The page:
Although VoIP presents a low-cost way to enter the voice business, Ron Mudry, president and CEO of Progress Telecom, adds there is an X factor. “What’s going to happen to the pricing?” he asked.

The golf tournaments first-place winners Brian Cafferty, Vero Systems; Mark Leafstedt, Total Call International; Jim Walter, 702 Communi-cations; and Danny Ing, Total Call.

A price war in consumer VoIP is forcing leading market competitors to cut prices and increase services, as the major players jockey for customers and market strength. In early October, both AT&T Corp. and consumer VoIP upstart Vonage Holdings Corp. cut the prices on their basic consumer packages, bringing the prices for their ‘unlimited’ packages less than $30 per month.

Adapting to such change was the theme of remarks by both the association’s CEO, H. Russell Frisby Jr.; Chairman Sherm Henderson, who is also president and CEO of Lightyear; and its keynote speaker, Broadwing CEO Dr. David R. Huber. Frisby, quoting a Bob Dylan song, said “the times, they are a changin’.”

“No truer words have been said about the telecom industry,” he said, noting that changing times call for a changing strategy. In the ’80s, he recalls, CompTel’s members were first to take on the long-distance monopoly. In the ’90s, they invested in local facilities. And, in the early part of the new millennium, they have developed “broadband expertise and cutting- edge applications like VoIP and new technology like broadband over power line.”

Second-place winners Volo Communications’ Lew Brownfield and Ron Harden; Drew Walker, ITC^DeltaCom; and Sterling Winn, Volo Communications

“While the decades and the technology may change, fundamental concern remains the same: making sure competition works,” Frisby said. He added that along these lines competitive telecom companies must have access to underlying network facilities at reasonable rates.

Referring to the FCC’s anticipated permanent rules governing unbundled network elements, Frisby said regulators have a second chance to support competition, create jobs and deliver consumer benefits. “That can be their legacy.”

CompTel/ASCENT Chairman Henderson said telecom is entering a new era that he compares to the transition from black-and-white TV to color - driven by our children. “In order to get there, we must forget the frustration and the anger and stop the complaining and griping of the last two to three years. We have to stop being bitter.”

Mike Miller, Xspedius Fiber Group; David Kelley, PPL Telcom; CompTel/ASCENT CEO Russell Frisby; and CustomCall Data Systems Frank Peregrine

In addition to the right attitude, he said the industry needs to execute and deliver. “We need everyone in this room to get us there,” he said.

Dr. Huber is perhaps a quintessential example of an entrepreneur that has adapted to change. His company evolved from an optical technology vendor to a service provider. “I like change; I get excited about the opportunity to change things,” he said. “There are not too many [service providers] in this room that started out life as equipment manufacturers.”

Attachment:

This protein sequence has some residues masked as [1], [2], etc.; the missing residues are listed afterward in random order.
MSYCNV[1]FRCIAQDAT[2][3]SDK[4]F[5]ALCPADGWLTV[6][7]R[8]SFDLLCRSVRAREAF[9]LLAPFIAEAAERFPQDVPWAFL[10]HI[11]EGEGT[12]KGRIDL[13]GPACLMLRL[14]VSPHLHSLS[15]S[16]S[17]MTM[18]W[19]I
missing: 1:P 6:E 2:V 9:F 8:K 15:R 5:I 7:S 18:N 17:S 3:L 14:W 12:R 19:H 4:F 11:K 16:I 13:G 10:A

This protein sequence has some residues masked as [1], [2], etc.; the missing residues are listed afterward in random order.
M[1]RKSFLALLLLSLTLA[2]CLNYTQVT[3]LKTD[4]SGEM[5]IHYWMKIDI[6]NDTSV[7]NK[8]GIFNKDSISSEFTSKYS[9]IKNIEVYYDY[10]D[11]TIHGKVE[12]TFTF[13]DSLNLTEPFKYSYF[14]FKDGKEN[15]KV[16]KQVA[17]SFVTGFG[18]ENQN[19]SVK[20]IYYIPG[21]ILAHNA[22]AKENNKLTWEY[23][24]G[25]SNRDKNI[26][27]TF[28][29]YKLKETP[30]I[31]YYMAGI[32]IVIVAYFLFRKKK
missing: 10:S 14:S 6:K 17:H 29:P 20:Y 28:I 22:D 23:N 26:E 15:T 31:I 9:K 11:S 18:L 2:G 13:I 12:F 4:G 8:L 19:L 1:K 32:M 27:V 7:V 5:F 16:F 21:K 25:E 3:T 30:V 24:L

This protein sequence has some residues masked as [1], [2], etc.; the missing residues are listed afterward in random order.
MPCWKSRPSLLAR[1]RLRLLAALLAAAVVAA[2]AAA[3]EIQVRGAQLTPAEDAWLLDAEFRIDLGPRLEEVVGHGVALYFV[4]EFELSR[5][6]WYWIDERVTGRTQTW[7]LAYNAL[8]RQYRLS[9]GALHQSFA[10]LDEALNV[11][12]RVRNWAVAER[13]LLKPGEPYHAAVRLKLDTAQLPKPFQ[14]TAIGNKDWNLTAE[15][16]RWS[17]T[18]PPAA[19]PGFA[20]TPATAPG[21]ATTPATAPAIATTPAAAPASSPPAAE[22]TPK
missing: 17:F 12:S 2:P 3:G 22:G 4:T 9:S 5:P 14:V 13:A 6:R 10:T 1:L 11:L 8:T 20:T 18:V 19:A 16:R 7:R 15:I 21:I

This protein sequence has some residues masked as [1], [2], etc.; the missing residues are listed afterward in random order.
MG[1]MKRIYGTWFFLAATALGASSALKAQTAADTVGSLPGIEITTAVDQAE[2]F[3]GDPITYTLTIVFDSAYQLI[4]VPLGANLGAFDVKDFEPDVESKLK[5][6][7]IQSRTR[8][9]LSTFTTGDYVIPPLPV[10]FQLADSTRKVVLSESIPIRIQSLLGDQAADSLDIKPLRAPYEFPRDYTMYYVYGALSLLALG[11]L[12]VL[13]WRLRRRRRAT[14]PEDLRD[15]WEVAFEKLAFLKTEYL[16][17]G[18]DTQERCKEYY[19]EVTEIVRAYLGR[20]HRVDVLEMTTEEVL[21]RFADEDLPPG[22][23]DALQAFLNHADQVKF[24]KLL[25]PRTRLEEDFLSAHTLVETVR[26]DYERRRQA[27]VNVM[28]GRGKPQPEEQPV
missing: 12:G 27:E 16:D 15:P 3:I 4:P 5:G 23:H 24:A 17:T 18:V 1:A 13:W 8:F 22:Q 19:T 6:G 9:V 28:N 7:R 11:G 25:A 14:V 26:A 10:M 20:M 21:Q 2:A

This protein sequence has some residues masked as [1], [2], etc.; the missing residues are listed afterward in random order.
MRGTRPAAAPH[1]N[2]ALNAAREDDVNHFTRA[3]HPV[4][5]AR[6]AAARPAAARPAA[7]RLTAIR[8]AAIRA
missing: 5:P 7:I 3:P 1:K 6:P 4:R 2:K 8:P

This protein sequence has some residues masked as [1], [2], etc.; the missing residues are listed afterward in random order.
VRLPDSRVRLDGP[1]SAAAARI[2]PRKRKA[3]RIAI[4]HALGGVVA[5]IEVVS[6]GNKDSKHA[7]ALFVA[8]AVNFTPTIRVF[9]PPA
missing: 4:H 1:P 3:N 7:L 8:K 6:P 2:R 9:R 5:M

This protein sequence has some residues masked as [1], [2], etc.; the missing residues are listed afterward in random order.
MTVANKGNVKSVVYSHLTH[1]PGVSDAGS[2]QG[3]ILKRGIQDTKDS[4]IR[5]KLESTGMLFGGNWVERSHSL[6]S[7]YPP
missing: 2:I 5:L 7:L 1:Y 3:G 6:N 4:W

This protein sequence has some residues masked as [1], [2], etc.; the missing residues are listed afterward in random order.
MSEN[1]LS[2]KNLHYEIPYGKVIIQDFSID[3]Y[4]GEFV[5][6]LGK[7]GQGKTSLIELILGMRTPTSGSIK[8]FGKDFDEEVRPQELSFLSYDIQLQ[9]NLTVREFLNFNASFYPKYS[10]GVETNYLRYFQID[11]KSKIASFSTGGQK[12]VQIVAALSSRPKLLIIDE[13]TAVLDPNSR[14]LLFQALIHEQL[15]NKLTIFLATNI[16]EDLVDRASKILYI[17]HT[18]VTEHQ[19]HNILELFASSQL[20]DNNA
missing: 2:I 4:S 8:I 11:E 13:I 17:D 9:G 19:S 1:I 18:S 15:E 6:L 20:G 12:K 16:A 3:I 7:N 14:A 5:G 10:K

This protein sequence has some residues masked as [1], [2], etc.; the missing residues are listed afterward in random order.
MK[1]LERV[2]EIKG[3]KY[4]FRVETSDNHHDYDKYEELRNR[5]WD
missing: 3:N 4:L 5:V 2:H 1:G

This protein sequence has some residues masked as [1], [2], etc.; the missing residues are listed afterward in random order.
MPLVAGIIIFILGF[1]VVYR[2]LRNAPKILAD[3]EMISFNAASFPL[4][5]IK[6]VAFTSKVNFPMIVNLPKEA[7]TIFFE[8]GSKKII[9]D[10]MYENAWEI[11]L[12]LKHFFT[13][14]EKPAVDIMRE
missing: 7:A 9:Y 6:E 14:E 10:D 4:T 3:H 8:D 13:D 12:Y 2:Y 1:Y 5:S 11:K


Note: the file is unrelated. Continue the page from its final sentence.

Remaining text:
Huber offers one example of the competitors’ abilities to change, holding an advantage over incumbents - they struggle with moving from a cost-plus business model. “You can get them to trade capex for opex,” he said, explaining that their operations remain less than optimal. Unfortunately, that has trickled down to competitors in the wholesale prices they pay, he noted. “Inefficiency should not be subsidized,” he argued - a sentiment that drew applause from the crowd.

From left to right: Peter Cassidy, vice president – select accounts, MCI; Janet Matulia, president, France Telecom Long Distance USA; Dan Powdermaker, senior vice president – worldwide sales, iBasis; Dr. Judy Reed Smith, CEO, ATLANTIC-ACM; Luisa Foyo, vice president – Caribbean and Latin America region, AT&T Wholesale; and Chris Hunt, manager – carrier sales, Teleglobe.

ATLANTIC-ACM Honors Wholesale Carrier Performance

Five global wholesalers were acknowledged for their performance in a ceremony yesterday marking ATLANTIC-ACM’s 2004 Global Wholesale Carrier Excellence Awards.

The awards, which were presented by ATLANTIC-ACM CEO Dr. Judy Reed Smith in advance of a panel on global wholesale opportunities, were based on results from the 2004 edition of ATLANTIC-ACM’s Global Wholesale Carrier Report Card, which evaluates the performance of wholesale carriers from ratings by its resale customers.

iBasis Inc. took the honors in three categories: billing, provisioning and customer service. AT&T Corp. won for its network quality and availability. MCI tied with France Telecom for products and with ITXC (now Teleglobe) for pricing.


702 Communications
AT&T Alascom
AT&T Corp.
BellSouth Corp.
Broadwing Communications LLC
Cisco Systems Inc.
Consumer Cellular
Corvis Corp.
EUR Systems
Excel Switching Corp.
France Telecom
Heritage Communications Corp.
iBasis Inc.
Iowa Network Services Inc.
Level 3 Communications Inc.
Lightyear Network Solutions LLC
Lucent Technologies Inc.
Mpower Communications Corp.
Nscope LLC
Progress Telecom
Qwest Communications International Inc.
SBC Communications Inc.
SRP Telecom
Total Call International Inc.
Verizon Communications Inc.
Vero Systems Inc.
Volo Communications
Vonage Holdings Corp.
Z-Tel Communications Inc.